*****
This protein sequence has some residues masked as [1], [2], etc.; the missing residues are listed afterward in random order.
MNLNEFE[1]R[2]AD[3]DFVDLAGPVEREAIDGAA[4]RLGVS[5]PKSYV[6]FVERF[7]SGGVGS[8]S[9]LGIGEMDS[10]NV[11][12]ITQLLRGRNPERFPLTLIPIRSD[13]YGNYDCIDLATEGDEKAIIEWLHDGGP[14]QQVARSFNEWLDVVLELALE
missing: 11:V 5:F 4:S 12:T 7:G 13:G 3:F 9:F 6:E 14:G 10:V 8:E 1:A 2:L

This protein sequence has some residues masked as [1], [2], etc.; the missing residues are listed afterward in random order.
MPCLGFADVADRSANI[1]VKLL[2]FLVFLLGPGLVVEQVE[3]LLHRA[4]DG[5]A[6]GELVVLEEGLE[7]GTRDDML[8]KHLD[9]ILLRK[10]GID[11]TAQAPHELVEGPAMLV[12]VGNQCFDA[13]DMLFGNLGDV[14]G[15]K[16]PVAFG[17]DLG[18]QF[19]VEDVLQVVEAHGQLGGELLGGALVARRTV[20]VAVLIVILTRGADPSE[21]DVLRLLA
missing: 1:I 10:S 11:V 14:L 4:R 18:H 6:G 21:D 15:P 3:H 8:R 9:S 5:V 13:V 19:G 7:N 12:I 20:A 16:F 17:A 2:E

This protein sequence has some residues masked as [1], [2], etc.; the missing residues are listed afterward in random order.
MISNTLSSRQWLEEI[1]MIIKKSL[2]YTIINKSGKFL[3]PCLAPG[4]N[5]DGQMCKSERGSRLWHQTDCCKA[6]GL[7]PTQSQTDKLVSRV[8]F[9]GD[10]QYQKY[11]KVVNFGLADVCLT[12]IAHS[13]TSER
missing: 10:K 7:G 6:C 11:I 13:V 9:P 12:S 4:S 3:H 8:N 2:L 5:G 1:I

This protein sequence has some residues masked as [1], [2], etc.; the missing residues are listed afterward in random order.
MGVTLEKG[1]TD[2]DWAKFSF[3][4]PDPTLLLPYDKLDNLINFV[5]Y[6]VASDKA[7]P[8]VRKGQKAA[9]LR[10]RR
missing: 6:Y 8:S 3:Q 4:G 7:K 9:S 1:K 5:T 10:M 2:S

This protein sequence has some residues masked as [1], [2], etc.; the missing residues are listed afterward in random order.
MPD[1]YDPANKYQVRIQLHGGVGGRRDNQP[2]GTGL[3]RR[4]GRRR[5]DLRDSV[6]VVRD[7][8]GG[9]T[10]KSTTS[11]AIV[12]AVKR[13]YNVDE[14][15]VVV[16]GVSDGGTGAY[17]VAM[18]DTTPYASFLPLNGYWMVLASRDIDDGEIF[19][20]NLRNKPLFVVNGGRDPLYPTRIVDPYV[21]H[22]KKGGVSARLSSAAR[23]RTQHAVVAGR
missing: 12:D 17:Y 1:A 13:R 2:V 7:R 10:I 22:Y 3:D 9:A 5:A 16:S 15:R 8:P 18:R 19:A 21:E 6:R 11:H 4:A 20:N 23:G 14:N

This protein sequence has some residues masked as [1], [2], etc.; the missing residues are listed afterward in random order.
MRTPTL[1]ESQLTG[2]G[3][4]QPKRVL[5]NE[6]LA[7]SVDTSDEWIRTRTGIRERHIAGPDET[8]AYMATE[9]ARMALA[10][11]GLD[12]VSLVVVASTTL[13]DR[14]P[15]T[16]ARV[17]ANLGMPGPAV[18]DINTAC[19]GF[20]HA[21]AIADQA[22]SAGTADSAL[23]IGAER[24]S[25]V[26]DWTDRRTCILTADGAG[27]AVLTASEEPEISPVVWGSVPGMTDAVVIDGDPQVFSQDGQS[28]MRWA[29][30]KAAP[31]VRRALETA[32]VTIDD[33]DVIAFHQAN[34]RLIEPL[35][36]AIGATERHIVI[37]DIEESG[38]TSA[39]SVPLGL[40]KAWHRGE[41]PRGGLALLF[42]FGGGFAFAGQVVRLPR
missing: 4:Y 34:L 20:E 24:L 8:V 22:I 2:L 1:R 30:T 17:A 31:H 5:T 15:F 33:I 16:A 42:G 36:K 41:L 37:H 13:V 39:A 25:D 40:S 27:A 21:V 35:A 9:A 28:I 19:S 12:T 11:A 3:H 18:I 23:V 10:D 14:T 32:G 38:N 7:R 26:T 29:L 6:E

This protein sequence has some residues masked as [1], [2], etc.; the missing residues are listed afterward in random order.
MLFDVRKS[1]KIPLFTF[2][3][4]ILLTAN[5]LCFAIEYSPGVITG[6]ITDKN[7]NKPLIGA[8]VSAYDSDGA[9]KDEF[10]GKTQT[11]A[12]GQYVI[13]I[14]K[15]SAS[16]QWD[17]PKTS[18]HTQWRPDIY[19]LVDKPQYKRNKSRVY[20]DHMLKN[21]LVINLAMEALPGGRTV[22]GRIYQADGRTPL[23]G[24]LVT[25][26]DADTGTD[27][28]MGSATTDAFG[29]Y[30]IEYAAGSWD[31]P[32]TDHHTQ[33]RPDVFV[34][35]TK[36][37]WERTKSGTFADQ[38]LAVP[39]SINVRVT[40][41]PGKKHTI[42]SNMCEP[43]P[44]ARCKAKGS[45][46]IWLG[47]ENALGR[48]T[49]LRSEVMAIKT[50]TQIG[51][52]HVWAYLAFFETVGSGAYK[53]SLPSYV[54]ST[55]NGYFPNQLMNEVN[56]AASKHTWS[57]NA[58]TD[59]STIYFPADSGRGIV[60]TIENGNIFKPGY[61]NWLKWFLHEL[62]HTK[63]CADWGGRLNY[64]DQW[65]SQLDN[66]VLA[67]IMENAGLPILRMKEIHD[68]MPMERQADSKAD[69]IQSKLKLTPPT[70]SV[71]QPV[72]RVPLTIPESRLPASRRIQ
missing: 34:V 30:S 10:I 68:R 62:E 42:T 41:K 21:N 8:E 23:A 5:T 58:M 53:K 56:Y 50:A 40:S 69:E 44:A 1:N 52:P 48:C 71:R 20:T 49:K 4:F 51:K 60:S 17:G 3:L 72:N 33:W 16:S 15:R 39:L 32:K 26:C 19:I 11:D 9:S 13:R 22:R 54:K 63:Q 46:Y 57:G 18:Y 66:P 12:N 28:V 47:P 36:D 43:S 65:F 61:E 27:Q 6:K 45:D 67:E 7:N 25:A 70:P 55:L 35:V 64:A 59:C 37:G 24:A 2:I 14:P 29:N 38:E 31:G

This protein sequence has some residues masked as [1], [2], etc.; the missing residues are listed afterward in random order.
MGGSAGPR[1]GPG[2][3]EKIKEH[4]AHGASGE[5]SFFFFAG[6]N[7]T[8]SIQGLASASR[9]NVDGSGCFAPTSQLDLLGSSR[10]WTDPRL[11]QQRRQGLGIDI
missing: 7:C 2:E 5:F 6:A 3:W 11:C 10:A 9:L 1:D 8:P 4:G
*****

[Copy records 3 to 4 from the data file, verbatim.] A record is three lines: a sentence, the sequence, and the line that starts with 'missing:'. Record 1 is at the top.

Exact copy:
This protein sequence has some residues masked as [1], [2], etc.; the missing residues are listed afterward in random order.
MISNTLSSRQWLEEI[1]MIIKKSL[2]YTIINKSGKFL[3]PCLAPG[4]N[5]DGQMCKSERGSRLWHQTDCCKA[6]GL[7]PTQSQTDKLVSRV[8]F[9]GD[10]QYQKY[11]KVVNFGLADVCLT[12]IAHS[13]TSER
missing: 10:K 7:G 6:C 11:I 13:V 9:P 12:S 4:S 3:H 8:N 2:L 5:G 1:I

This protein sequence has some residues masked as [1], [2], etc.; the missing residues are listed afterward in random order.
MGVTLEKG[1]TD[2]DWAKFSF[3][4]PDPTLLLPYDKLDNLINFV[5]Y[6]VASDKA[7]P[8]VRKGQKAA[9]LR[10]RR
missing: 6:Y 8:S 3:Q 4:G 7:K 9:S 1:K 5:T 10:M 2:S